Tag Archives: locust

This robot hears with the ears of a locust

The locust ear inside the chip. Credit: Tel Aviv University.

In an unprecedented integration of biological systems into technological systems, researchers in Israel showed how the senses of a dead locust can be used as a sensor for a robot. Instead of a microphone, the robot used the dead insect’s ears to detect sounds and respond accordingly.

“We chose the sense of hearing, because it can be easily compared to existing technologies, in contrast to the sense of smell, for example, where the challenge is much greater,” says Dr. Ben Maoz of Tel Aviv University.

Maoz closely worked with Prof. Amir Ayali, who is an expert in locusts working at the university’s School of Zoology. Previously, Ayali’s lab was able to isolate and characterize locust ears.

This expertise proved invaluable when the researchers removed the dead locust ear and kept it functional for long enough to be connected to a robot developed by Maoz and colleagues. The locust ear remained functional despite being removed from the insect’s body thanks to a special device called Ear-on-a-Chip that supplies oxygen and food to the organ. Wires connected to the output allow electrical signals to be taken out of the locust ear and amplified for transmission to the robot’s processing unit.

The Robot experiment. Credit: Tel Aviv University.

During experiments, when the researchers clapped once, the locust’s ear picked up the sound, whose signal commanded the robot to move forward, a pre-programmed instruction. When the robot heard two claps, it moved backward.

But is the locust ear better than a microphone? That’s beside the point. The purpose of the study was to push the boundaries of what we can do in terms of integrating biological systems into technological systems or vice-versa.

Credit: Tel Aviv University.

Our technology might seem impressive, but that’s really nothing compared to biological systems that are the product of more than a billion years of evolution. The human brain, the most complex information processing unit in the known universe, uses less energy than a lightbulb. One single gram of DNA can store 215 petabytes (215 million gigabytes) of data. Clearly, there’s enormous potential in integrating biology into our technology.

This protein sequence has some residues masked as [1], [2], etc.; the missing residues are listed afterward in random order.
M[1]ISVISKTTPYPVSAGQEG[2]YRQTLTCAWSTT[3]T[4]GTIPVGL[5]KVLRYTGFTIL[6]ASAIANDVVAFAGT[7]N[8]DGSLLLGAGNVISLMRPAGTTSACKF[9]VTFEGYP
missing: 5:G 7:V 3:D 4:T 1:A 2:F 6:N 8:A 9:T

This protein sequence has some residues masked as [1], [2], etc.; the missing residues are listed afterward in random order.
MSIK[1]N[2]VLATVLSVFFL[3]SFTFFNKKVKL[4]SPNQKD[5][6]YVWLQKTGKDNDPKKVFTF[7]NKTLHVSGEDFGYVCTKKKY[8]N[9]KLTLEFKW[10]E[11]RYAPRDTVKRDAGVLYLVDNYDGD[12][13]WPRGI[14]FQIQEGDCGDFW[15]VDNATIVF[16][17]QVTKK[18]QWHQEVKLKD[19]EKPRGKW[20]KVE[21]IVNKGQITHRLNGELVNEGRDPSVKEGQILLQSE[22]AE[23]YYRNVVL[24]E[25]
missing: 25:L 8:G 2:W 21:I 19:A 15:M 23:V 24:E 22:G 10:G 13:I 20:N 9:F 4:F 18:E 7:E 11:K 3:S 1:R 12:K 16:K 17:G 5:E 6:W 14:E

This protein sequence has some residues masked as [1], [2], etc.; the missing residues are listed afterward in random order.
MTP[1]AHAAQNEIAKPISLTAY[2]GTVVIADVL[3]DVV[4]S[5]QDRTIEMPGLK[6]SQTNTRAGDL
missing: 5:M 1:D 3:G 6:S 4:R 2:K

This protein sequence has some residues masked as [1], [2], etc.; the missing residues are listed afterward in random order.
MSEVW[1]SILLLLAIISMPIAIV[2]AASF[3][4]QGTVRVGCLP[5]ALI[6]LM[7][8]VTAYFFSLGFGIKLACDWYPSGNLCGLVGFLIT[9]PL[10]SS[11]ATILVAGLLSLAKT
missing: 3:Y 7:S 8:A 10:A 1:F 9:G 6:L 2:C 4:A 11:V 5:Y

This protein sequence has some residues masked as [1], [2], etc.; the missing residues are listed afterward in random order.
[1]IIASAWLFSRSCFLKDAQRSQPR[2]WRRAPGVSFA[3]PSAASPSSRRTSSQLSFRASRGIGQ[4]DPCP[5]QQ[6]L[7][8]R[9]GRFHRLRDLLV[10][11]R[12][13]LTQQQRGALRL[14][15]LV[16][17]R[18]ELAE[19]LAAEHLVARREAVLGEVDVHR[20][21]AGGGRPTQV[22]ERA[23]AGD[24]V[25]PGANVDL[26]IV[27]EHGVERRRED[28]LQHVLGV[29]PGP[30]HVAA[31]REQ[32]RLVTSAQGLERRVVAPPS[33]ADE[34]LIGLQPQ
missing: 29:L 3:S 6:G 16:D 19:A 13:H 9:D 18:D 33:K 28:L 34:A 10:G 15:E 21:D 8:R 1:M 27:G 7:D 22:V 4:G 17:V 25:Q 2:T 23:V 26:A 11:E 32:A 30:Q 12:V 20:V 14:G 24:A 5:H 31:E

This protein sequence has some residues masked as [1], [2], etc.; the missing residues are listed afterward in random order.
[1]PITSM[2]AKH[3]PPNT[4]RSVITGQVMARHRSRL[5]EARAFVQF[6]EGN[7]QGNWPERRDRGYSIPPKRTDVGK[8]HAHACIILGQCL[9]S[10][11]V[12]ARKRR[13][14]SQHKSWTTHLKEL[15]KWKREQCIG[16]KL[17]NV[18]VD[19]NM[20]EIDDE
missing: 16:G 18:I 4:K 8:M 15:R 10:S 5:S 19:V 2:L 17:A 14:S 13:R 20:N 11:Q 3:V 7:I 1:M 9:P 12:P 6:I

“It should be understood that biological systems expend negligible energy compared to electronic systems. They are miniature, and therefore also extremely economical and efficient,” Maoz said.

“The principle we have demonstrated can be used and applied to other senses, such as smell, sight and touch. For example, some animals have amazing abilities to detect explosives or drugs; the creation of a robot with a biological nose could help us preserve human life and identify criminals in a way that is not possible today. Some animals know how to detect diseases. Others can sense earthquakes. The sky is the limit,” he added.

The findings appeared in the journal Sensors.

A second wave is looming over Africa. A locust second wave, that is

Despite a year of control efforts, a new generation of desert locust swarms is now threatening the agricultural livelihoods and food security of millions in the Horn of Africa and Yemen. The United Nations is appealing for funds to support surveillance and control operations in the most-affected countries.

Image credit FAO

The other plague

Locust infestations have increased in the past few months, especially in Ethiopia and Somalia due to favorable weather and rainfall. Locust opulations are now predicted to increase even more in the coming months and extend across the region, the UN Food and Agriculture Organization (FAO) said.